http://www.abenormal.com/China_B4.jpg

http://www.abenormal.com/China_08.jpg
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  #18  
Old 10-06-2009, 10:33 AM
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Re: Retouching, The Industry and the Profession.

And that example that abenormal has given will let you visualize what I meant by technical knowledge… without a very extensive and intelligent application of things such as automation, structuring, and completely non-destructive work practices - these last minute changes at 2 in the morning across multiple images become virtually impossible. New and very useful technology like Smart Objects, instancing, did not exist a few years ago. A very comprehensive, up to date technical knowledge is essential.

You have to work as if anything will change - after all you usually have 2 or 3 people with different ideas all commenting and trying to improve things in their mind. All that with the usual retouchers knowledge of the basic toolkit, image checking, CMYK. All that's missing from the challenge is detail and proper execution, the easy bit. And its THAT, that makes it so frustrating, at least it did for me.

Last edited by Markzebra; 10-06-2009 at 10:38 AM.
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  #19  
Old 10-07-2009, 09:08 AM
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Re: Retouching, The Industry and the Profession.

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You have to work as if anything will change
That brings up another point - I do a lot of work in InDesign, and it's often my call how a composite goes into production, whether living entirely in Photoshop or placing silhouetted elements in InDesign. It used to be a lot more clear cut in the days of Quark (flat TIFFs or EPS with clipping paths only!), but InDesign can handle layered PSDs and soft edged transparencies. InDesign is great for quickly synchronizing an element (logo, text lockup, etc.) across multiple pages, and then replacing them all quickly on demand. One thing InDesign doesn't do is apply a multiply layer between two placed images, so if one document has a shadow layer that needs to multiply across the background both of those images need to be composited in Photoshop. It will handle the transparency, but not the blend mode.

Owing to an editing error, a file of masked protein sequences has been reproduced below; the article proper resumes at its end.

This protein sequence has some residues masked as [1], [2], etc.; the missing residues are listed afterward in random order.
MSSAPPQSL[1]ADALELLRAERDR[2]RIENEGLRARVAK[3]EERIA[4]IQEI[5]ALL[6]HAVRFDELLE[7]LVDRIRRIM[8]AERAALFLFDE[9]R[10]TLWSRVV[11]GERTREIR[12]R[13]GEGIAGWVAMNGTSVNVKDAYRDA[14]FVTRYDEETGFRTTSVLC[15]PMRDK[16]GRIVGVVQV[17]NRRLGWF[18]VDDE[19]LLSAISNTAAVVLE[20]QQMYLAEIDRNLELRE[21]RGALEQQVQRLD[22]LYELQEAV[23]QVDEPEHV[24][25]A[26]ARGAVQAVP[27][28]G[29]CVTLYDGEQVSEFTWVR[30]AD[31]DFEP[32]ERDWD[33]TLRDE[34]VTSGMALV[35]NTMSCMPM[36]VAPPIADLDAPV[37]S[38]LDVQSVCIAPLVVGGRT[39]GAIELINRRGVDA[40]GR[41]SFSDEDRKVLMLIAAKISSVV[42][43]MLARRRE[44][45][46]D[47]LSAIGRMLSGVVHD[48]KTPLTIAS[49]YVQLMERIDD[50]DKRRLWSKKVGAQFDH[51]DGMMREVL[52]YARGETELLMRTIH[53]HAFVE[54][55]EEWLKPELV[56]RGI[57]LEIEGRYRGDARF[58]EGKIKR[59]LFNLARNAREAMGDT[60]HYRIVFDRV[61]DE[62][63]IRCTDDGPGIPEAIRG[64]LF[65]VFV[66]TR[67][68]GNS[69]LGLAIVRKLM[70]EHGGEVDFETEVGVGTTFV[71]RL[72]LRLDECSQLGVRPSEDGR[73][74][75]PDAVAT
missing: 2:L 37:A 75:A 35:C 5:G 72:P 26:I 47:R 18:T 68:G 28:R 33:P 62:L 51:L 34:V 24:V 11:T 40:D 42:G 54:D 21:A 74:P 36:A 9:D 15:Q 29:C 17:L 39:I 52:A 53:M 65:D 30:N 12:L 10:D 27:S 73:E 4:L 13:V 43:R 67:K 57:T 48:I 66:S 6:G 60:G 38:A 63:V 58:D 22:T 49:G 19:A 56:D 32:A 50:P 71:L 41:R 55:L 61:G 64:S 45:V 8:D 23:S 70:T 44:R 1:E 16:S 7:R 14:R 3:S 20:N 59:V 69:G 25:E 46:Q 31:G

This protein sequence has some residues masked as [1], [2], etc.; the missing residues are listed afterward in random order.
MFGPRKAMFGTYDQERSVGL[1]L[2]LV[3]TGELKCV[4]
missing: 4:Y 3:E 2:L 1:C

Other software I use:

Mac OS Finder. Too obvious to mention? You'd be surprised... someone who can navigate Finder windows quickly with the keyboard appears so much more competent than someone who drags and clicks around with the mouse. Keystroke commands also minimize the dreaded "oops! Where did I drop that file when the folder sprung open??" syndrome.

Adobe Camera Raw. We often process the same photo a few different ways and composite the results.

Illustrator. A lot of work comes in as AI files that need to be placed into environments, like packaging art going onto a prototype packshot. I'm a long ways from an Illustrator expert but I do have the basic skills to manipulate files to get what I need out of them. Group/ungroup, layers, strokes and fills...

InDesign. I do have to be at least as proficient in InDesign as the prepress operators. We don't send proofs right from Photoshop, we output a flattened cmyk file and place it in an Indesign file. I need to be able to match print sizes even if the image dimensions change between rounds (like if a background gets extended, it would be bad to drop the new image into the old picture box and let the hero shrink). I need to copy mechanicals and replace artwork for proofs that need to run composed (with text and logos in place and running at actual print size, as opposed to "loose" proofs that are just the image at an arbitrary size.) I also output PDFs from InDesign.

Acrobat for editing PDFs after the fact and for finding a page to render in Photoshop from a supplied PDF.

Bridge for searching folders of images. It likes to crash when used to look across our network so it's of limited usefulness.

Suitcase for activating fonts and for assuring that all of our fonts are used off of our paid-for font server. Opening and using fonts locally that may be supplied with a job from an art director or vendor is a big no no.

Word and PowerPoint, both for images that arrive embedded in these filetypes and for occasional output. We use Lotus Notes for interoffice email and scheduling but it's going away first of the year. Yay!

Filemaker for billing. The accounting is important. It doesn't matter how great your retouching is if the company never gets paid for it.

Quicktime Pro to capture an occasional frame from a video.

That's all I can think of right now.
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  #20  
Old 10-07-2009, 11:52 AM
KR1156 KR1156 is offline
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Re: Retouching, The Industry and the Profession.

I started in that field, same stuff abe does. Started out at a large ad agency in ny called Bates...then we were bought by WPP and became a part of Ogilvy. Did that stuff for like almost 10 years. The ad agency was a very hectic and fun place at times, and i'm glad i gained major pre-press / cmyk background....but i don't know if I would ever go back to that. Maybe down the line if the money was right and i got bored with the beauty / fashion side of things.